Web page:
Week in Review > Week In Review 5-8-23Posted by Paul Imhoff on May 09th, 2023
With biennial budget HB33 (Edwards) passing the House and Senate hearings ongoing, Senate Democrats Monday held a press conference to highlight their priorities for the coming biennium, saying that while they like a number of provisions of both the governor’s proposed budget and the House version, they see room for improvement. Senate Minority Leader Nickie Antonio (D-Lakewood) said over the next couple of months, her caucus will address their priorities to ensure that the state budget will support fair tax policies that don’t benefit the wealthy and puts the burden on wealthy Ohioans. They also will push for fair school funding, transparency and accountability in education, strengthening the workforce, supporting business growth, providing resources for safety measures for communities while upholding local control, increasing safe and affordable housing, and protecting the environment.
The Broadcast Educational Media Commission (BEMC) and other public media stations as well as higher education organizations asked the Senate Workforce and Higher Education Committee Tuesday to increase or restore funding from cuts in the House-passed version of the FY24-25 state budget, HB33 (Edwards). In addition to funding for its own operations, BEMC’s budget includes line items for Ohio Government Telecommunications (OGT) Services, otherwise known as the Ohio Channel, the Statehouse News Bureau, as well as Ohio Public Radio and TV stations, Radio Reading Services (RRS), and educational multi-media projects. The governor’s budget recommendation was already below BEMC’s request, but the House-passed budget made cuts for every line item except for the Ohio Channel, where lawmakers added funding.
Behavioral health providers asked the Senate Education Committee in budget testimony Tuesday to maintain student wellness funding and new mandates on how to spend it, while educational service centers asked to share in the same kind of increases given to school districts. Career-technical education representatives were also among witnesses at the hearing on HB33. Teresa Lampl, CEO of the Ohio Council of Behavioral Health & Family Services Providers, said with recent increases in mental health demands and the general trend that lifetime mental illness often begins in adolescence, student wellness and success funding proposed by Gov. Mike DeWine and retained by the House is important for meeting students’ behavioral health needs. She also suggested that the Senate keep “or even strengthen” requirements for prioritizing spending on physical and behavioral health and for schools to partner with local providers.
Ohio Department of Mental Health and Addiction Services (OhioMHAS) Director Lori Criss presented her agency’s budget proposal Tuesday to the Senate Health Committee. Sen. Steve Huffman (R-Tipp City), chair of the committee, asked Criss if she could delineate how much of the agency’s spending is going to school programs, noting there is also money for school mental health services via the Student Wellness and Success Fund, championed by Gov. Mike DeWine and now integrated into the new school funding formula.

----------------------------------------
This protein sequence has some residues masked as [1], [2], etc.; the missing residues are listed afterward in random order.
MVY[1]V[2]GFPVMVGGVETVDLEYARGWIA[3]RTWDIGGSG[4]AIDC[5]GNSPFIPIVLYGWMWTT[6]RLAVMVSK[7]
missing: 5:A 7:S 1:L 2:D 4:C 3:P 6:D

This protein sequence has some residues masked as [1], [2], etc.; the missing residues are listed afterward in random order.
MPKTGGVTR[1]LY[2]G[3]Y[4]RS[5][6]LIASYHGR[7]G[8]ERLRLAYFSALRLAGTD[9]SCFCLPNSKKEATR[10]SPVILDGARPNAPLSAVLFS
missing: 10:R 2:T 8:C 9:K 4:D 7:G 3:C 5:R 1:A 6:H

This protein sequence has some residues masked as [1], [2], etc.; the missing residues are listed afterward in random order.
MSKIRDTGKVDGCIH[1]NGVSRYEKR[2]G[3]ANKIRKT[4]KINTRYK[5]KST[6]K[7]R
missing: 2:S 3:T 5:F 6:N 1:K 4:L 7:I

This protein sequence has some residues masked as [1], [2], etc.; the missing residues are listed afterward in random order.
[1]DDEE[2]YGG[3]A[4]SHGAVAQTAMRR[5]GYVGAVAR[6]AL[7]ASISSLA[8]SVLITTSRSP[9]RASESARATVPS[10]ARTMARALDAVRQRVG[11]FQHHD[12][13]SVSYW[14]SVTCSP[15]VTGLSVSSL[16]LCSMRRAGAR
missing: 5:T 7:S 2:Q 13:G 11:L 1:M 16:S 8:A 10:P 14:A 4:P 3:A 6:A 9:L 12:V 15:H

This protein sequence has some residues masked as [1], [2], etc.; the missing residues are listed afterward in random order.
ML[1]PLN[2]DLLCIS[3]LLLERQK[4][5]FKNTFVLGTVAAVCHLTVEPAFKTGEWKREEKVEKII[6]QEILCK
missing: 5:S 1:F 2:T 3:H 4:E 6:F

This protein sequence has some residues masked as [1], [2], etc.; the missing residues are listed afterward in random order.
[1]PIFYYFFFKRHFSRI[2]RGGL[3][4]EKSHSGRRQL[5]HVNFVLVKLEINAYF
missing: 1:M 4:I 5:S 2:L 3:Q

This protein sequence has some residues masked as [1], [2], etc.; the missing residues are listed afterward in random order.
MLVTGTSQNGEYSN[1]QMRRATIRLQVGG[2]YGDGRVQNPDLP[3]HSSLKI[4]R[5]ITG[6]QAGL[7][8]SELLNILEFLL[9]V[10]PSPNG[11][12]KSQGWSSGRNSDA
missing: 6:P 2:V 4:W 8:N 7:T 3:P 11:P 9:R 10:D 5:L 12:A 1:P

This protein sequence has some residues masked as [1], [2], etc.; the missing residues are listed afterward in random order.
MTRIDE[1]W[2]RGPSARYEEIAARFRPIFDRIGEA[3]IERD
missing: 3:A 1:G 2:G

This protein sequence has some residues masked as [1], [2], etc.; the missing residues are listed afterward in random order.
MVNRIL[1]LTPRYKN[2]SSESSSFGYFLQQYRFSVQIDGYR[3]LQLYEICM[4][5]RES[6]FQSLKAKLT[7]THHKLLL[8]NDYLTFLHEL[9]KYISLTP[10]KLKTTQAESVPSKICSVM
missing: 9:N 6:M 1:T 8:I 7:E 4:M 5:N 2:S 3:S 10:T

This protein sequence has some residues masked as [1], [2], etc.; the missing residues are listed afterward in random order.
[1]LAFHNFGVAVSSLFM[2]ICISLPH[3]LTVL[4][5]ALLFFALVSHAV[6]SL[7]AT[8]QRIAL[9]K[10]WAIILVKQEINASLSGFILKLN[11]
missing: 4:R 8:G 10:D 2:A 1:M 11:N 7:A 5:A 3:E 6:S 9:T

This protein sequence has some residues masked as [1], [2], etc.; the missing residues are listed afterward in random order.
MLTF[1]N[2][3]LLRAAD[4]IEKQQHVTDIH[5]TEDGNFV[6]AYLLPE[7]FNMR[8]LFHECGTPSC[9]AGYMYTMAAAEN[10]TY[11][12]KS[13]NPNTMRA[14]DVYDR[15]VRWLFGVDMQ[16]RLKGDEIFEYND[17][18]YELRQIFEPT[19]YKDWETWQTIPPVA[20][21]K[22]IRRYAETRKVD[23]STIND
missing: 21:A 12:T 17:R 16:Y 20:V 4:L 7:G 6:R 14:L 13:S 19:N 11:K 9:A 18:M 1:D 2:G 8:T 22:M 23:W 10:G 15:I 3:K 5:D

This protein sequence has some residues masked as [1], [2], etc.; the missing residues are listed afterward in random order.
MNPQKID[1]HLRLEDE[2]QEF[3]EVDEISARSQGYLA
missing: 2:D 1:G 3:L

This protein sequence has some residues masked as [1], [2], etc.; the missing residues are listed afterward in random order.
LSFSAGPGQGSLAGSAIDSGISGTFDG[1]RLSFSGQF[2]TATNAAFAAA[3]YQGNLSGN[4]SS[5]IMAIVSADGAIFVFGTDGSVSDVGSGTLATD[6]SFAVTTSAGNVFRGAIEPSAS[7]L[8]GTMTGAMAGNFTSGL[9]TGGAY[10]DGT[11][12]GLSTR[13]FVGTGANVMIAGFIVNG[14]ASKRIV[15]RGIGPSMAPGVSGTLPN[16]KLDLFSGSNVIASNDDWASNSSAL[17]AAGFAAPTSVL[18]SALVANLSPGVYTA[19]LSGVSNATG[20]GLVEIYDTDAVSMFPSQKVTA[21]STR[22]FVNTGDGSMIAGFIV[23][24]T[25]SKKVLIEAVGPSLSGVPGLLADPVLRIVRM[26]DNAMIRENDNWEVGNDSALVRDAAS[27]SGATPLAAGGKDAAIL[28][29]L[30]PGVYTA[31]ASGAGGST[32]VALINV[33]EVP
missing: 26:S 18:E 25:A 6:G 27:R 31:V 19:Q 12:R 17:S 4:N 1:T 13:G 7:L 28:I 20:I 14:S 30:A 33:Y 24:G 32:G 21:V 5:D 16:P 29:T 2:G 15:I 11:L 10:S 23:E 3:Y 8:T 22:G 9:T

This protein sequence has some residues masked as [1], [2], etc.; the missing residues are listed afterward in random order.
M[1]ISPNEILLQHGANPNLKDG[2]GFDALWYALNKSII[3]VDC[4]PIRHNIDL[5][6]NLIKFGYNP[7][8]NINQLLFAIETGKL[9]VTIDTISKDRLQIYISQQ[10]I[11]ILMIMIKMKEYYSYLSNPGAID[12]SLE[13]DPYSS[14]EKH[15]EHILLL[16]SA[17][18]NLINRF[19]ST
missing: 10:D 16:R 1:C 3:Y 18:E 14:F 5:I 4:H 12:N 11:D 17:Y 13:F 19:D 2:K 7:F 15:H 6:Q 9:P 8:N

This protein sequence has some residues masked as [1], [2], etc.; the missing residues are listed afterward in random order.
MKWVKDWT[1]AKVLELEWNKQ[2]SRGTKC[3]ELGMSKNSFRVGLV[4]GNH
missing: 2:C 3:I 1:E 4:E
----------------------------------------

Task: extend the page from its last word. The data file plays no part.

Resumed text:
School leaders told a Senate committee Wednesday they have an overall positive view of the literacy initiatives in the budget, specifically cheering the House’s decision to include a repeal of the retention mandate under Ohio’s reading guarantee law. Barbara Shaner, representing the Ohio Association of Elementary School Administrators (OAESA) and flanked by the other major school management associations, told the Senate Education Committee the requirement in HB33 (Edwards) to use evidence-based methods aligned to the science of reading and the prohibition on “three-cueing” approaches enjoy general support among schools. However, the groups urged the committee to ensure schools “have the tools they need” to implement the changes — specifically mentioning the funding for teacher training, as an example.
The Senate Education Committee heard calls Thursday to go beyond voucher expansions supported by Gov. Mike DeWine and the House and include a backpack bill-style universal eligibility policy in the budget. School safety and security were the topics for testimony on HB33 (Edwards), and witnesses spoke on EdChoice, alignment of the Jon Peterson Scholarship and Autism Scholarship and charter school policies, among other subjects.
Workers who care for individuals with developmental disabilities (DD) should make at least $20 an hour on average, according to numerous witnesses who testified during the Senate Medicaid Committee’s hearing on HB33 (Edwards) on Thursday. DD advocates said they appreciated the House version’s direct care worker wage increase to $18 an hour by the end of the biennium but emphasized that a more significant pay hike is necessary immediately. Gary Tonks, president and CEO of the Arc of Ohio, said while it’s always been difficult to recruit and retain direct support staff, the current situation is a “crisis.”
Reps. Sharon Ray (R-Wadsworth) and Rachel Baker (D-Cincinnati) Thursday outlined upcoming changes to HB5, their “Adoption Modernization Act,” which was introduced in February as placeholder legislation and is a priority bill for Speaker Jason Stephens (R-Kitts Hill). The bill is currently in the House Families and Aging Committee and has not received a hearing. Ray told Hannah News the bill was introduced with placeholder language because the Ohio Association of Probate Judges’ (OAPJ) Modernization Committee had not finalized its recommendations at the time. She and Baker have an interested party meeting scheduled for Tuesday, May 9 and want to hear about any additional suggestions, with a substitute bill potentially being offered in the next two to three weeks. Ray was adopted as a child, and Baker has adopted three children as well as serving as a court-appointed special advocate for cases involving youth.